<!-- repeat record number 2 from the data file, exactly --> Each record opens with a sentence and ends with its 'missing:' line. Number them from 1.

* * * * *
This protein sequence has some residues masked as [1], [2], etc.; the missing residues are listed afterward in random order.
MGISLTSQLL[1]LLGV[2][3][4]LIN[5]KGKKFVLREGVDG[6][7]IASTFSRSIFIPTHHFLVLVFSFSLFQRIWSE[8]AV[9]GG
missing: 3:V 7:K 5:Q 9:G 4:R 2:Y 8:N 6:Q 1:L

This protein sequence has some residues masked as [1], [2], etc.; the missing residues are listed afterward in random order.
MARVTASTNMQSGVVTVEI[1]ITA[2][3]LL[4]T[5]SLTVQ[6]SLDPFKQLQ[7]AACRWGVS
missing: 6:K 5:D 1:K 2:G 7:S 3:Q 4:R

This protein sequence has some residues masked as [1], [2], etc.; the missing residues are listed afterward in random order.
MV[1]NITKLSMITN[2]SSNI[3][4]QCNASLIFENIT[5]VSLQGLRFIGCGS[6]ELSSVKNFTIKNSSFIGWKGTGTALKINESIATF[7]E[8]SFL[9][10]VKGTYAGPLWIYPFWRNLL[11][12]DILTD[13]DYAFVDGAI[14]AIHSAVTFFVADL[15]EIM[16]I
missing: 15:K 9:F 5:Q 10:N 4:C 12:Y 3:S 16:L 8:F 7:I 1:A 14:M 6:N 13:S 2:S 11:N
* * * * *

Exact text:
This protein sequence has some residues masked as [1], [2], etc.; the missing residues are listed afterward in random order.
MARVTASTNMQSGVVTVEI[1]ITA[2][3]LL[4]T[5]SLTVQ[6]SLDPFKQLQ[7]AACRWGVS
missing: 6:K 5:D 1:K 2:G 7:S 3:Q 4:R